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It was as if I was entering the ancient Roman Colosseum. The overwhelming mass of human beings in the Olympic stadium was truly awe-inspiring. Positioned neatly at ground level, the areas for disabled people were decent enough, though Autumn tickled us with a chilly breeze.

The ceremony was quite simply the maddest of events. It was spectacle. It was noise and light. It was fairy land. There were monsters and dancers and people swaying on wires. Oh, and apparently there were disabled athletes, who seemed to have been herded into their seats to stay put and enjoy, or else. I liked the parading of the flags and spotted one or two wheelies, and can only hope the majority were disabled.  

The performance aspect of the event was disgustingly short of disabled performers. Believe me, there are many – this is the sector I work in.I know these things. Actor/performer Mat Fraser drumming with Coldplay did his fine work, and I gather there were a few more – but where? We needed to know.

It was good to hear the Paraorchestra but they could have played for longer. At least this would have limited Coldplay’s turgid set, though I suppose it was good enough in that ‘rawk’ sort of way to get the crowds going. Does Rihanna have a hidden impairment? Let us be told.  

As a wheelchair-user, I want to point out that upon leaving the stadium into the hordes, I was stepped on and stepped over, pushed and corralled by mindless non-disableds, who minutes before were teary eyed and cheering the ‘inspirational’ Paralympians. Ho hum. But I have noticed a subtle positive difference in how people are towards me on the street.

This is good, and bad. I fear a polarisation of opinion which will play right into the hands of the Con-Dems. Now we ordinary disableds will have to Try Harder and Achieve. If and when we can’t live up to that idea, we are truly damned. The reality for us is still not reported with detail or variety, and so the prejudice and misconception goes on. And on. Come on now, you must get a grip that this isn’t all about trying!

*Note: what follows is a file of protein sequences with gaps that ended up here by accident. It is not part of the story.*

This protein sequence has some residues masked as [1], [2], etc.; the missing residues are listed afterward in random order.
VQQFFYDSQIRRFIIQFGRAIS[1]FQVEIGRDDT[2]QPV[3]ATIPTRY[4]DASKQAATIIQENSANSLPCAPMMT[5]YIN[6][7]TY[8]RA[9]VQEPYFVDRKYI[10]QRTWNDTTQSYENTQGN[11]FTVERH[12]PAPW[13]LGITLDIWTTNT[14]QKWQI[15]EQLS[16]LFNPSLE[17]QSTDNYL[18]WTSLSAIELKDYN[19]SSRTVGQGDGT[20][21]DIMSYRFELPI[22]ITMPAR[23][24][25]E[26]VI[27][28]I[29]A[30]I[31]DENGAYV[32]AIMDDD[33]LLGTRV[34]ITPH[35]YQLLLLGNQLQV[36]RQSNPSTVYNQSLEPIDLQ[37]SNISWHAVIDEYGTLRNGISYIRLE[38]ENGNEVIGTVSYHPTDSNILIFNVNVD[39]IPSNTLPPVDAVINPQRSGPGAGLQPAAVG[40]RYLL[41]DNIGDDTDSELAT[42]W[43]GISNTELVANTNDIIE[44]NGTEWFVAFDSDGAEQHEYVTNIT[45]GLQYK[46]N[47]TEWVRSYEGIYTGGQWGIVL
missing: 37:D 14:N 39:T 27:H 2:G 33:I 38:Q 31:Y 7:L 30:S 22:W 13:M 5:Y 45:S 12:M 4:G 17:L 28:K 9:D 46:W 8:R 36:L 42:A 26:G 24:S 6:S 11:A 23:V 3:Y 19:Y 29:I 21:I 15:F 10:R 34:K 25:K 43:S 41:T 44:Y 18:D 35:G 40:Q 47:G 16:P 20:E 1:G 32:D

I am indifferent to sport, no matter who is involved in it. Yet I did enjoy moments of these games, and the closing ceremony, in ways that surprised me. It was moving to see Ellie Simmonds and Johnny Peacock put out the flames on that beautiful torch. I now know who Dave Weir is and I warm to him, to many of the athletes in a somewhat slushy way. We will have shared experiences, they feel like brethren because we know what we have to fight. Maybe a few are professionals and will go onto lucrative sponsorship deals etc etc. Oscar has the pretty face for that, Johnny too. But it will not happen to them all and no doubt the rest will be stuck facing the attacks on our rights, cruel unjust assessments, benefits cuts and hate crime, along with the rest of us.

I tried booing Boris waving that flag at the closing ceremony, but the jingoistic choir was in full happy swing. Last Monday, I was at an event at City Hall celebrating 10 years of Liberty, one of the biggest disability arts events in the world, which took place Sept 1st-3rd at the Southbank. There were many suits noshing the canapes amid us disabled artists. As the event comes ‘from’ the Mayor of London’s office, and Boris loves waving that flag, you would think he’d show up. No chance (perhaps a blessing) – a truly sub-sub minion was sent in his place. Clearly he had better things to do, like comb his hair.

If I hear that pointless word inspiration one more time, I’ll have to take up the paralympic javelin and aim for the groin… We’ve had it all our lives, simply for being, for living, for doing.

Call my writing inspirational for the right reasons. Give context! Give me (us all) the space to be, to create, with equality and I might shut up!

I want a lasting legacy from the Games, but the fight goes on now to tackle the UK government’s ongoing destruction of basic rights disabled people have fought for over many hard years – and that is where we must take the focus if anything genuine shall come out of this crazy contrary 10 day show.

Oh and just to mention – my book Desires Reborn is now out on Kobo along with Kindle and at Itunes, and at Waterstones. Please read for an alternative perspective on disabled peoples lives.